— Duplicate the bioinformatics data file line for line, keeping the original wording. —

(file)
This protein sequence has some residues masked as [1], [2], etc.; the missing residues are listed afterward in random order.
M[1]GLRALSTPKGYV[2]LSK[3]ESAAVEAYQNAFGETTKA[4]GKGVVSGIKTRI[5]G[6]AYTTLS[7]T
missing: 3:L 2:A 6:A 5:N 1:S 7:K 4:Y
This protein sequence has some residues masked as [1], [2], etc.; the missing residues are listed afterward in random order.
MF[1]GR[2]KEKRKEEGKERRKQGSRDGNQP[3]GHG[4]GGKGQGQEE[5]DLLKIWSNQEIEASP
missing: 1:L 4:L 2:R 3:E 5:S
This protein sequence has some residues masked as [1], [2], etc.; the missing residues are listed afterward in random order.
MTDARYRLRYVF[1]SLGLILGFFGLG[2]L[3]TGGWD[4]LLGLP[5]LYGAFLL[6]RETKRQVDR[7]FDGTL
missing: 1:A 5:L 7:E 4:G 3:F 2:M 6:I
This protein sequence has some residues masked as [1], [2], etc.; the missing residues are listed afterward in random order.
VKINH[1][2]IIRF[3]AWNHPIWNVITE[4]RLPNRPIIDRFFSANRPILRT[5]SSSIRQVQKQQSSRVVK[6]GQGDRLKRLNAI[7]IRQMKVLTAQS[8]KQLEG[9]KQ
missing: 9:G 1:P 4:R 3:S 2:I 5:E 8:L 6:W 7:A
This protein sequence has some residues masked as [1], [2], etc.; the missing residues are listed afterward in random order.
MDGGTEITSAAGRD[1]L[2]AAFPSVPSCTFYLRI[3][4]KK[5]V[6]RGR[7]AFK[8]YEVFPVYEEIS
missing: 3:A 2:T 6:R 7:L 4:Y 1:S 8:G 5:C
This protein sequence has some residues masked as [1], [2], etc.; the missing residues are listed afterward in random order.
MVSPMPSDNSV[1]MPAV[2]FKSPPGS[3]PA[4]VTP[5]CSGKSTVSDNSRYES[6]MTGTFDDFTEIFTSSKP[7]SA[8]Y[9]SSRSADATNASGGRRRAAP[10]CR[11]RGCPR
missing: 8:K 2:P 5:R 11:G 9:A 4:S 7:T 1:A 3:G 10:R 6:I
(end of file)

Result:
This protein sequence has some residues masked as [1], [2], etc.; the missing residues are listed afterward in random order.
M[1]GLRALSTPKGYV[2]LSK[3]ESAAVEAYQNAFGETTKA[4]GKGVVSGIKTRI[5]G[6]AYTTLS[7]T
missing: 3:L 2:A 6:A 5:N 1:S 7:K 4:Y
This protein sequence has some residues masked as [1], [2], etc.; the missing residues are listed afterward in random order.
MF[1]GR[2]KEKRKEEGKERRKQGSRDGNQP[3]GHG[4]GGKGQGQEE[5]DLLKIWSNQEIEASP
missing: 1:L 4:L 2:R 3:E 5:S
This protein sequence has some residues masked as [1], [2], etc.; the missing residues are listed afterward in random order.
MTDARYRLRYVF[1]SLGLILGFFGLG[2]L[3]TGGWD[4]LLGLP[5]LYGAFLL[6]RETKRQVDR[7]FDGTL
missing: 1:A 5:L 7:E 4:G 3:F 2:M 6:I
This protein sequence has some residues masked as [1], [2], etc.; the missing residues are listed afterward in random order.
VKINH[1][2]IIRF[3]AWNHPIWNVITE[4]RLPNRPIIDRFFSANRPILRT[5]SSSIRQVQKQQSSRVVK[6]GQGDRLKRLNAI[7]IRQMKVLTAQS[8]KQLEG[9]KQ
missing: 9:G 1:P 4:R 3:S 2:I 5:E 8:L 6:W 7:A
This protein sequence has some residues masked as [1], [2], etc.; the missing residues are listed afterward in random order.
MDGGTEITSAAGRD[1]L[2]AAFPSVPSCTFYLRI[3][4]KK[5]V[6]RGR[7]AFK[8]YEVFPVYEEIS
missing: 3:A 2:T 6:R 7:L 4:Y 1:S 8:G 5:C
This protein sequence has some residues masked as [1], [2], etc.; the missing residues are listed afterward in random order.
MVSPMPSDNSV[1]MPAV[2]FKSPPGS[3]PA[4]VTP[5]CSGKSTVSDNSRYES[6]MTGTFDDFTEIFTSSKP[7]SA[8]Y[9]SSRSADATNASGGRRRAAP[10]CR[11]RGCPR
missing: 8:K 2:P 5:R 11:G 9:A 4:S 7:T 1:A 3:G 10:R 6:I